vBeast of the East? New York Knicks have chance to prove something against Boston
Photo by Maddie Meyer/Getty Images

The New York Knicks have the chance to prove they’re an Eastern Conference threat when they take on the Boston Celtics tonight at Madison Square Garden.

The New York Knicks have impressed many by starting the season 16-14. Now they have the chance to prove whether or not they’re an Eastern Conference threat when they take on the Boston Celtics at home tonight.

This season, the Celtics have been one of the most captivating teams in the league and the talk of the Eastern Conference. After losing Gordon Hayward — who they signed to a four-year, $128 million deal — to a nasty leg injury on opening night, Brad Stevens and the Celtics appeared doomed. Then, their other big offseason acquisition took over and has lead Boston to the top of the Conference at 26-8.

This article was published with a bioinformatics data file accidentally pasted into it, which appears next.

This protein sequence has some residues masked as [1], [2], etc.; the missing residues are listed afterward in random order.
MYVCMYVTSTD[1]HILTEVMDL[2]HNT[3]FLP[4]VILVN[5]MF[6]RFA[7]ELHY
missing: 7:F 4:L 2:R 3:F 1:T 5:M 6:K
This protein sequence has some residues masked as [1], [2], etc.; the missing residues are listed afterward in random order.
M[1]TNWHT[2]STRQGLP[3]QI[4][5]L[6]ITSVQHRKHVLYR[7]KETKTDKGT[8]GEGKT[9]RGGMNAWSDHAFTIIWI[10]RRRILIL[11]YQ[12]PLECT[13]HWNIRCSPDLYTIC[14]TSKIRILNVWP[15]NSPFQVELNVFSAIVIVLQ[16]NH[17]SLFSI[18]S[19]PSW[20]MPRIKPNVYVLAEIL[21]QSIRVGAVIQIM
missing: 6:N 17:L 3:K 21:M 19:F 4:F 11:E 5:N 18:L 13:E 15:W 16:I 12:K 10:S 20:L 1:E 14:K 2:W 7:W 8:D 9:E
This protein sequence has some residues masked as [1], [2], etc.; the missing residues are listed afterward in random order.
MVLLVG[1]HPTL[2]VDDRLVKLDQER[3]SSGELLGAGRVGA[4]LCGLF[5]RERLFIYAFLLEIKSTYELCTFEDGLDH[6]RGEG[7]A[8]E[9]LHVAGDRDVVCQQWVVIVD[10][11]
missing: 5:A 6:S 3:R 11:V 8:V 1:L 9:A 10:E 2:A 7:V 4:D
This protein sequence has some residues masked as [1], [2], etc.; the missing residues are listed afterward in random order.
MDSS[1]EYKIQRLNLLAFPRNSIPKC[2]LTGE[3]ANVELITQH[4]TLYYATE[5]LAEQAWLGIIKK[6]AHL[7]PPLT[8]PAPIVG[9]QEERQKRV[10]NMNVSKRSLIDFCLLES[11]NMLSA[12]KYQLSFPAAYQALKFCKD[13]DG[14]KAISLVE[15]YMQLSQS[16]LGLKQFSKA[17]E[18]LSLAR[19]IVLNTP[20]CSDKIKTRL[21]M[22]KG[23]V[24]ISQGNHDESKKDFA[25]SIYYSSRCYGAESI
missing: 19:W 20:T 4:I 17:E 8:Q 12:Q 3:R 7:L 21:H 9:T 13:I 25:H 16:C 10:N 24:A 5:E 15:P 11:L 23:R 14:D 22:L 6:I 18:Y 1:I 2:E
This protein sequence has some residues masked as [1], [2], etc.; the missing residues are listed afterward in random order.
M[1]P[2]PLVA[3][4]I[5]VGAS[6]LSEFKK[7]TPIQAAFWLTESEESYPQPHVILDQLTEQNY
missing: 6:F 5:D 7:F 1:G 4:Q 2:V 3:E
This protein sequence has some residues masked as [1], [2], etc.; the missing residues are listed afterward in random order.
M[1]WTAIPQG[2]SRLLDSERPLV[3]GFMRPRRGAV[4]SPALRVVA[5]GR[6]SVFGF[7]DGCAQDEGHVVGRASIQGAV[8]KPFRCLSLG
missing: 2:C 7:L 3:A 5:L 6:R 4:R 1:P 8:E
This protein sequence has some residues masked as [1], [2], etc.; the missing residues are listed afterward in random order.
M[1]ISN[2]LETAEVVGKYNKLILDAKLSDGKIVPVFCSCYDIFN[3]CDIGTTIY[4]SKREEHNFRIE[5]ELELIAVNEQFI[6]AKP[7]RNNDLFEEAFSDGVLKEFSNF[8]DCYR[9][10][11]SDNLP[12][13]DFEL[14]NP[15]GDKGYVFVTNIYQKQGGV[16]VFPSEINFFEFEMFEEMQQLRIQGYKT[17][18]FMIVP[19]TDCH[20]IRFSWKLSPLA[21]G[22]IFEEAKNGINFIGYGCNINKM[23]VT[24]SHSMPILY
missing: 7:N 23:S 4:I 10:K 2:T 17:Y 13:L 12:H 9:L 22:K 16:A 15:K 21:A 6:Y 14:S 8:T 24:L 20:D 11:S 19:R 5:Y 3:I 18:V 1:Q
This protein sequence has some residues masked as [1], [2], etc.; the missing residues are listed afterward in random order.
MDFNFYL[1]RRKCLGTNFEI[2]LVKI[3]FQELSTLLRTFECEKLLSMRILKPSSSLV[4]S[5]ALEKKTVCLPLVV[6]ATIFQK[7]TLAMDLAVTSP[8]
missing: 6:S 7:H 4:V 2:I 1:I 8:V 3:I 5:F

Ever since the Celtics acquired Kyrie Irving from the Cleveland Cavaliers, the star point guard has embraced and excelled in the role of being the leader of a winning team. Averaging 24.4 points per game going into Wednesday night, Irving has been Boston’s go-to scoring option. Whether it be attacking the rack, playing in isolation, or creating separation for open jumpers, he’s been sensational. What’s remarkable is how his point total per game is, in fact, lower than it was last year (25.2) when he was playing second fiddle to LeBron James, but it hasn’t mattered.

Irving has been a stone-cold killer, humble and proven he can run his own team. He’s also been respectable on the defensive end — which has been a big criticism of his game. Playing tight on-ball defense and defending the perimeter, Irving has become a more well-rounded player, making him even more dangerous.

Behind Irving, Stevens and the Celtics possess a very deep and talented squad.